Now I’m hoping you say example keep reading.

*NOTE that you don’t have to go above and beyond. You may NOT understand WHY your loved one is doing this and you don’t have to go out of your way and change your habits. You’re an adult. They’re an adult. You can still offer support, so they feel comfortable joining their new lifestyle with yours.

SO today’s blog is to teach you how to be the most supportive to your loved one who has made not only a $$$$ investment in themselves but a personal and meaningful one, as well. As we head into the holidays, this is absolutely SO SO SO important.


When I work with clients, we start first with awareness. Without awareness, you’re just flailing about hoping to get it right. Think of a doctor’s visit. Your doctor first gets awareness with an intake form or questionnaire to find out what’s going on and why you’re there. They do basic vitals.

Awareness precedes change.

In order for you to be supportive, a conversation has to happen!! Hopefully, your loved one initiates it. Ask questions, learn about your loved one!! Why are they doing it? What are they learning? What are they gaining? How is their life improving? What do they need from you? How can they be more supportive?

Most importantly, you need to listen.

Too often are we driven by emotions and knee-jerk reactions.

You might get upset at what your loved one is saying...but there’s the thing. Whether it’s right or wrong, true or false, they’re entitled to their beliefs and opinions and if they feel it, then there’s a reason. That’s their TRUTH. You have to accept that. You have your own truth and are entitled to that, as well. Maybe your friend/loved one doesn’t stop talking about how bad alcohol is for you as you’re sipping on a beer. You are allowed to voice your truth, as well, and they need to listen as you listened to them.

Gain the awareness first!! Then we reflect on it.


One thing you need to do is get real with yourself and ask the tough questions.

When emotions come up with your loved one, dive deeper!! A lot of times, hurtful comments come from one’s own insecurities and are a reflection of ourselves...not those we’re directing our hurtful comments.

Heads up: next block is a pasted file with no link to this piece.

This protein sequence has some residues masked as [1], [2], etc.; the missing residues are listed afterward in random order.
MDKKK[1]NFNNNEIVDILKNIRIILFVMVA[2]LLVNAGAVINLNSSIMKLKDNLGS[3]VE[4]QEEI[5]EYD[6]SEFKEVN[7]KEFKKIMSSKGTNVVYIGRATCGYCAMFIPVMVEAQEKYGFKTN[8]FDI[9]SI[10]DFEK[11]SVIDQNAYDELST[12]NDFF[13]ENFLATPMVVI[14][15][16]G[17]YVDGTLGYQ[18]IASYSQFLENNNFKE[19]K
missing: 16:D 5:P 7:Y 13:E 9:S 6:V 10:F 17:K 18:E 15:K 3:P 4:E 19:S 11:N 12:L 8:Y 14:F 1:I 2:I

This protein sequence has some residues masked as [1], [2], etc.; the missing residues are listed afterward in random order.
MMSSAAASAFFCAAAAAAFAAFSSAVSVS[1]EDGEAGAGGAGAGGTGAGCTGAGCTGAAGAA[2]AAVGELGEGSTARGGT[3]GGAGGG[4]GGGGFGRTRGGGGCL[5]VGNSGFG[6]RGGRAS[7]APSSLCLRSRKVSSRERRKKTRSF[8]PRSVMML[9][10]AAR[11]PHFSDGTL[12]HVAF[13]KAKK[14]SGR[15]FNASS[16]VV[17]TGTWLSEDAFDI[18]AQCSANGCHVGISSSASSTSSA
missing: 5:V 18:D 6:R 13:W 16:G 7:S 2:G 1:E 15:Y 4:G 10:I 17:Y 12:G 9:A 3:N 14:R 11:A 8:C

Are you upset your friend isn’t drinking at the party because you wish you had her willpower or because she’s still super fun without liquid courage?

Why are you annoyed?

What comments do you want to say? Are they productive? Will they create hurt? Would you want them said to you?

Is your loved one right? Where do you see the validity in their truth?

Hopefully, you’ve created space for your loved one to be honest with you. If they say something you’ve said or done is hurtful, listen and have the conversation.


What steps can you take to help your loved one?

Now you could be reading this and think that they should just “deal with it”. They made their bed and now they have to lie in it.

There may be some truth to that.

If your friend has chosen to abstain from alcohol, by no means do you need to.

If your friend orders or makes a salad, you don’t have to follow suit.

I know this can seem silly...but here me out. I’ve been doing this a number of years and I’ve heard the following from spouses.

“Why should I help them? I didn’t make that choice to eat healthy, so why bother?” (yes I’ve seen this tons of times – I’ve seen spouses & family members intentionally buy their loved one’s favorite food just to torment them...which is why this article is so long).

AND YES. You may not have made that choice.

There are many things you don’t “choose to do”...but ya gotta do anyways...either out of obligation or because...I don’t know it’s the nice thing to do.

I personally don’t choose to leave my grocery cart in the middle of the parking lot...but I still will take a stray cart back to the store. I personally am not old, disabled, pregnant, or suffering from a broken bone...but if I see someone at the airport struggling to stand, I’ll give my seat up for them.

Same with your loved one... you may not have chosen to follow a nutrition plan or sign up for a gym membership...but you can still support them.

Can you keep their new favorite foods around? Can you hide the foods they want to indulge on? Can you offer to go on walks with them?

Where can you support them and show up for them?

IF you love them, and I hope you do, this shouldn’t be too hard. AGAIN, I’m not asking you to never eat pizza but maybe you could leave the snarky remarks about the salad they’re ordering prior to eating the pizza.


By now, you should have a CLEAR idea of how to support a loved one on their journey.

AND if a loved one sent you to this article, then there’s a clear chance they’re trying to start that conversation, so you may want to read into this and join in.

After reading this, if you’re not ready to offer that support, be honest and upfront with them so THEY can adapt their attitude and actions around that. That, too, is okay. Boundaries can be set. Expectations can be defined. Part of what I do with my clients IS just that and taking control of their own decisions and journey.

Now I do know I threw a lot at you. If you’re new to my page and my site, this whole concept of what I do and how I do it may be new to you.

Something I tend to do is give a ton of free stuff away.

Because I care about the IMPACT I create...not always about the bottom dollar.

SO if you are new and wanting to help and support a loved one, but not quite sure how to go about it, there’s a couple of ways I can help you further.

Subscribe to my emails. I drop a lot of free stuff and send a lot of helpful info week after week. Scroll to the bottom of this page and add your email.

Sign up for a free strategy call with me or one of my coaches to explore ways you can help your loved one.

OR simply...just start an email thread with me (


Resources and Coaching:

Online Coaching here.

[Free] Nutrition Guide here.

Recipe & Macro Guide here.

27 views0 comments

Recent Posts

See All


bottom of page